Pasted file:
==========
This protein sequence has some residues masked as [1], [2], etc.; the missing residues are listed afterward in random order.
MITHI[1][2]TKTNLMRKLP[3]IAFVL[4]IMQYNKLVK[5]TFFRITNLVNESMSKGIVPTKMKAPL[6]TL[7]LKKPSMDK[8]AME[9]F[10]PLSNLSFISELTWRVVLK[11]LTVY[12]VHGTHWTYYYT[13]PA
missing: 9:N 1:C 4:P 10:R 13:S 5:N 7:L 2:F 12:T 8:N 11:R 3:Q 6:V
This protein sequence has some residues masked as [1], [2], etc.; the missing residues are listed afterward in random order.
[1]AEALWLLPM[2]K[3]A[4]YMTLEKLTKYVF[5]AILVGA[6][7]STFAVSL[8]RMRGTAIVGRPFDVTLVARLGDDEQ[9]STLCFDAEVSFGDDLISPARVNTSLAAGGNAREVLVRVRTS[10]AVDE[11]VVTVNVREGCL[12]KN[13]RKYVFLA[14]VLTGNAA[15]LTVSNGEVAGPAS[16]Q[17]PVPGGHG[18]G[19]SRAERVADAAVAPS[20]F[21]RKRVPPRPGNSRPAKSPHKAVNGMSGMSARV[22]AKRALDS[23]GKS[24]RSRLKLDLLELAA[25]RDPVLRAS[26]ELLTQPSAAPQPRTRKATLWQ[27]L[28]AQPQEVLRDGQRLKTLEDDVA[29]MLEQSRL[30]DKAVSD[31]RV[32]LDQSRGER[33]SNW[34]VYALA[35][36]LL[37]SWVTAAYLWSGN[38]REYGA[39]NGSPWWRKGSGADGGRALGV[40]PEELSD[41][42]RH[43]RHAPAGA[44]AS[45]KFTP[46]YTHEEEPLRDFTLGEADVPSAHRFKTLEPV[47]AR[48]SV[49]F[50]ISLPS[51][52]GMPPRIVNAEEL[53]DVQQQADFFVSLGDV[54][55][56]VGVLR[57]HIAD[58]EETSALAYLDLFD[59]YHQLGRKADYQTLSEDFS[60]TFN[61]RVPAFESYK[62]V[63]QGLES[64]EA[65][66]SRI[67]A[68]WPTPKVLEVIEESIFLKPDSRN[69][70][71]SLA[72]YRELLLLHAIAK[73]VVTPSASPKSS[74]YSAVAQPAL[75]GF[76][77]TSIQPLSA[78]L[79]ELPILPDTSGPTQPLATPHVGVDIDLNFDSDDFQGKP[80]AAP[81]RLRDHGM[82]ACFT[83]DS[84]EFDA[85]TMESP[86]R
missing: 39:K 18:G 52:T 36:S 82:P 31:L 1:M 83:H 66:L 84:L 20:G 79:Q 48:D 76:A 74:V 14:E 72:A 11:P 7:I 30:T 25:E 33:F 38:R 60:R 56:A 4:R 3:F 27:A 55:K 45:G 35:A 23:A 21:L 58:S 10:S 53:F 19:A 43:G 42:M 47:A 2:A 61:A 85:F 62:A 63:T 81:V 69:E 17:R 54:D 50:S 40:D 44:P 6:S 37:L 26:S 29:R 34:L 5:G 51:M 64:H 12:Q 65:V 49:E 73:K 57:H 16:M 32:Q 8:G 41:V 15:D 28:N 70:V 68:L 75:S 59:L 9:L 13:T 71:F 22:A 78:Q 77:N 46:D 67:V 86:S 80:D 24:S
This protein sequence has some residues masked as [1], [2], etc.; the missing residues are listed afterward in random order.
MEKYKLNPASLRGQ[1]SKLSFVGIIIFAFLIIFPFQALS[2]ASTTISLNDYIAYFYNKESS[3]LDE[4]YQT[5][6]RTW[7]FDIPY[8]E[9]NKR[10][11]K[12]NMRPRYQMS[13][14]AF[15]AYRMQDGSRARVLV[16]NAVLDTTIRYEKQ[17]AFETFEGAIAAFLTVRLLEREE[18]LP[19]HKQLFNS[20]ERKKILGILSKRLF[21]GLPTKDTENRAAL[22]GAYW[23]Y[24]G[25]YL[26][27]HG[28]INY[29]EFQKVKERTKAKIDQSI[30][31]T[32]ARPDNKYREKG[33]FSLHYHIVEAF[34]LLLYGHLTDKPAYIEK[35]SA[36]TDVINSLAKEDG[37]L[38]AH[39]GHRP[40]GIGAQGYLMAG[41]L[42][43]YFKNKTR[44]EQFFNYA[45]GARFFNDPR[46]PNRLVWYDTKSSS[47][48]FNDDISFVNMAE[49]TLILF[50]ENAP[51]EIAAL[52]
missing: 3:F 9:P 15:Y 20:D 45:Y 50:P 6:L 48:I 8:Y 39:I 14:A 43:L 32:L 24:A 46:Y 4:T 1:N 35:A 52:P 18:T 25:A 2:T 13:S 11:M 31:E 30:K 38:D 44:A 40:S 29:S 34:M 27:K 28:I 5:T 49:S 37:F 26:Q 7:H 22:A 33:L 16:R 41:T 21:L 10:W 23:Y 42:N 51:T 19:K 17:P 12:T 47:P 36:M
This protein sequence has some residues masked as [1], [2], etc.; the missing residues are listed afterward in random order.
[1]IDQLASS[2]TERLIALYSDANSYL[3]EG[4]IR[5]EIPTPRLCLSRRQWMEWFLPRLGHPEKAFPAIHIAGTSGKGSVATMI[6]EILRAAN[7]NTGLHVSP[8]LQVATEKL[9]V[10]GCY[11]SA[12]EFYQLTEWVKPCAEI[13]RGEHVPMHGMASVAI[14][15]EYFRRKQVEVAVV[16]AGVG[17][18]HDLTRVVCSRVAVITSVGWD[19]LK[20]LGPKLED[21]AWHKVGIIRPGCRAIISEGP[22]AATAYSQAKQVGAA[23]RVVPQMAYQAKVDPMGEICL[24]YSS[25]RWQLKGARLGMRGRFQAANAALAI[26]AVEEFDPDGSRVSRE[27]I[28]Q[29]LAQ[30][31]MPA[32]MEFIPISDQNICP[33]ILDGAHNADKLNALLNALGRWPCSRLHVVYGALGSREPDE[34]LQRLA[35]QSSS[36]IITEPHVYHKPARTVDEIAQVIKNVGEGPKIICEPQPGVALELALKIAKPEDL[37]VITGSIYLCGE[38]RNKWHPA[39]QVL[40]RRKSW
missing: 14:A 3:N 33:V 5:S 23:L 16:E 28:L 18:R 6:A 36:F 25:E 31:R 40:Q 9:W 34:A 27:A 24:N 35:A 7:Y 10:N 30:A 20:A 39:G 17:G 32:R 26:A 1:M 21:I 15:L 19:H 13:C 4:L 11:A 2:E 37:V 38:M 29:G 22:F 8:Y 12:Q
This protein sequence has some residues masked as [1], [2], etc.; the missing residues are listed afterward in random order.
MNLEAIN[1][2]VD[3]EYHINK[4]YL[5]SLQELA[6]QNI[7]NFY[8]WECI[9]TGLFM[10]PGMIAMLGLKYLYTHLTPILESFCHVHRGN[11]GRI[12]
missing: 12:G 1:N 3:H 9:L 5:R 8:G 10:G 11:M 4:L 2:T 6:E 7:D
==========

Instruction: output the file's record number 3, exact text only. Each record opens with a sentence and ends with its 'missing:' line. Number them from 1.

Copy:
This protein sequence has some residues masked as [1], [2], etc.; the missing residues are listed afterward in random order.
MEKYKLNPASLRGQ[1]SKLSFVGIIIFAFLIIFPFQALS[2]ASTTISLNDYIAYFYNKESS[3]LDE[4]YQT[5][6]RTW[7]FDIPY[8]E[9]NKR[10][11]K[12]NMRPRYQMS[13][14]AF[15]AYRMQDGSRARVLV[16]NAVLDTTIRYEKQ[17]AFETFEGAIAAFLTVRLLEREE[18]LP[19]HKQLFNS[20]ERKKILGILSKRLF[21]GLPTKDTENRAAL[22]GAYW[23]Y[24]G[25]YL[26][27]HG[28]INY[29]EFQKVKERTKAKIDQSI[30][31]T[32]ARPDNKYREKG[33]FSLHYHIVEAF[34]LLLYGHLTDKPAYIEK[35]SA[36]TDVINSLAKEDG[37]L[38]AH[39]GHRP[40]GIGAQGYLMAG[41]L[42][43]YFKNKTR[44]EQFFNYA[45]GARFFNDPR[46]PNRLVWYDTKSSS[47][48]FNDDISFVNMAE[49]TLILF[50]ENAP[51]EIAAL[52]
missing: 3:F 9:P 15:Y 20:D 45:Y 50:P 6:L 48:I 8:Y 39:I 14:A 43:L 32:L 24:A 46:Y 4:T 1:N 35:A 52:P 18:T 25:A 2:T 13:S 11:M 31:E 30:K 38:D 44:A 40:S 29:S 34:M 27:K 28:I 5:T 49:S 37:F 26:Q 7:H 22:A 33:L 16:R 41:T 21:L 10:W 23:Y 42:N 51:T 19:K 17:P 12:T 47:P 36:M